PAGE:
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OPINION

Don’t call them ‘mistakes.’ Unjustified police encounters are acts of anti-Black terror.

‘Wrong place, wrong time,’ officers say. But is there ever a ‘right place, right time’ for Black people in America?

A viral TikTok video posted by ace876media shows Tashawn Bernard in handcuffs being taken to a police cruiser and his father, Michael Bernard, speaking with a cop after Tashawn was released.ace876media/TikTok

Taking out the garbage while Black. Driving to a sports tournament while Black. Being in a restaurant while Black.

At least three times in recent weeks, Black people going about their business have been handcuffed, arrested, pepper sprayed, or held at gunpoint. And in every instance, police later admitted these were “unfortunate” cases of mistaken identity.

Tashawn Bernard, 12, went outside last week to toss garbage in a dumpster behind his family’s Lansing, Mich., apartment complex. When the boy did not return promptly, his father, Michael, looked out the window only to see his son handcuffed and being taken to a police cruiser. It was all captured by a neighbor in a now-viral TikTok video.

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“When it happened, I was really, like, shocked and frightened about … the situation, and how it happened,” the boy said in a “Good Morning America” interview on Monday.

Lansing police later apologized for what it called an “unfortunate case of ‘wrong place, wrong time.’ ” It takes a staggering degree of victim-blaming to say that a child taking out the trash behind his family’s apartment was in the “wrong place” at the “wrong time.”

But that’s the same absurd story behind how a Black family driving from Arkansas to a basketball tournament in Texas got pulled over at gunpoint by police. It’s why in February Porcha Woodruff, then eight months pregnant, was arrested in front of her children and accused of being a robbery and carjacking suspect. Falsely identified by an automated facial recognition search by the Detroit Police Department, she was held for 11 hours. (She was also the sixth person — all of them Black — erroneously identified by the department’s questionable technology.)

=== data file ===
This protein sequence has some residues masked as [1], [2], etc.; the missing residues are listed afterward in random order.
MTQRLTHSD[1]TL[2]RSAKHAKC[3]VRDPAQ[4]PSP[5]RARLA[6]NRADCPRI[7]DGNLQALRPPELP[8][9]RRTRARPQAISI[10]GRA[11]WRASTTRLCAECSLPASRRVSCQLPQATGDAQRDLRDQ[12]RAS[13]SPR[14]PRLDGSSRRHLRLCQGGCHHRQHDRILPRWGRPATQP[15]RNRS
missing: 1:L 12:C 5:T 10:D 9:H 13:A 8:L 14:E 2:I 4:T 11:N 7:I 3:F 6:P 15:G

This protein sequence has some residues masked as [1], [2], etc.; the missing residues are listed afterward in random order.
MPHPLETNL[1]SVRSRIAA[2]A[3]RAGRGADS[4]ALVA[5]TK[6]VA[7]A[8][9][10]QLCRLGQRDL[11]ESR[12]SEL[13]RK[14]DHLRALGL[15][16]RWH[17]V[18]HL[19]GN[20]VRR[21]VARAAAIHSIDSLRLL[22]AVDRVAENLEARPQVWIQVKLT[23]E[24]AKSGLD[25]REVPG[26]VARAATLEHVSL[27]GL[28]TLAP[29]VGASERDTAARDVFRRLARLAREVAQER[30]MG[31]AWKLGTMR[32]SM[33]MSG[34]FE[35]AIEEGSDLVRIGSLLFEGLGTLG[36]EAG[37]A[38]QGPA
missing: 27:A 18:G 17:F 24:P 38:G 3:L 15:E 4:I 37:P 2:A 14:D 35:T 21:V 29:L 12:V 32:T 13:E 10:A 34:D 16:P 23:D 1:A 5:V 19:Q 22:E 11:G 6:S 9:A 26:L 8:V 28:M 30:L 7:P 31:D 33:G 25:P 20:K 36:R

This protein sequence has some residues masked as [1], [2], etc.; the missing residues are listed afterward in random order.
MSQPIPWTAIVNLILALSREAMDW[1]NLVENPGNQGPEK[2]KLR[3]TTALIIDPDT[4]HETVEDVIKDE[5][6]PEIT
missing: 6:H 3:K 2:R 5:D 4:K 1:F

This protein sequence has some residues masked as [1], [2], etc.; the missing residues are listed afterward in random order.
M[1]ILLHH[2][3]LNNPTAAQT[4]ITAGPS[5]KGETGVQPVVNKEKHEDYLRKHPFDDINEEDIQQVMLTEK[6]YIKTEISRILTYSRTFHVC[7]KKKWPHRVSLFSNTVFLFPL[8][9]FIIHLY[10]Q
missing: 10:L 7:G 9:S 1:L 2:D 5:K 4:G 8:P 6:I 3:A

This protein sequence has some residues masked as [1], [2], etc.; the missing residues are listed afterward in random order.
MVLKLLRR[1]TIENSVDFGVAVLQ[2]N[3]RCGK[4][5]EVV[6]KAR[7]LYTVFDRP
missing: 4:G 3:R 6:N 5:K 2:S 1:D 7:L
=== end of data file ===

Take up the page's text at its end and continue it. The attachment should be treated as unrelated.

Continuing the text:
And it’s why Jermelle English, a young father wrongly accused of fleeing a car accident, was wrestled to the floor in a Kenosha, Wis., Applebee’s restaurant, his baby snatched from his arms. He was then pepper sprayed and pummeled by several police officers.

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Mostly due to cellphone cameras, these are known cases of mistaken identity. Certainly, there are far more that will never garner notice. Even the publicized stories will eventually fade from public attention — at least until the next one, and there’s always a next one. But the distress and fear these incidents inflict on those targeted burrows under the skin, inflamed and ever-present.

According to Ayanna and Rico Neal, lawyers representing the Bernard family, Tashawn is so “traumatized” that he “doesn’t want to go outside anymore.”

That trauma does not stop with this child or his family. What these “mistaken identity” cases also do is reinforce the sense that there’s never a right place or right time for Black existence or safety in America. It keeps Black people perpetually wary, especially at the sight of flashing lights or officers approaching them on the street, even when they know they’ve done absolutely nothing wrong.

It’s long been documented that Black and Latino drivers aren’t only disproportionately stopped by police but that these incidents generally occur with less proof of wrongdoing compared to white drivers. Earlier this year, a Justice Department investigation launched after the 2020 police murder of George Floyd in Minneapolis revealed that the city’s police routinely harassed and employed unjustified deadly force against Black and Indigenous people. Some officers used Tasers on Black pedestrians and drivers accused of minor offenses — or no offense at all.

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Before a Falcon Heights, Minn., police officer shot him to death in 2016 — after pulling him over in what was later determined to be a case of mistaken identity — Philando Castile had been stopped by police in the Minneapolis-St. Paul area at least 49 times in 13 years. Most of those stops were for minor traffic infractions like turning into a parking lot without signaling.

Behind the current outrage over what happened to a 12-year-old doing a mundane chore outside of his home is the painful history of how quickly that encounter could have escalated into something far more lethal. What police shrug off as mistaken identity never takes into account how it feels for someone to be treated as a criminal, to face police guns drawn and pointed, or the vulnerability of having one’s hands cuffed behind their back.

Those charged to serve and protect communities too often do neither for Black people. Instead their actions, whether reckless or intentional, instill fear. And rote apologies fail to acknowledge the lasting scars caused on the victims and their communities.

Physically, Tashawn Bernard is fine. But never let it be said that he — or any Black person pulled into a similar encounter — walks away unscathed.


Renée Graham is a Globe columnist. She can be reached at renee.graham@globe.com. Follow her @reneeygraham.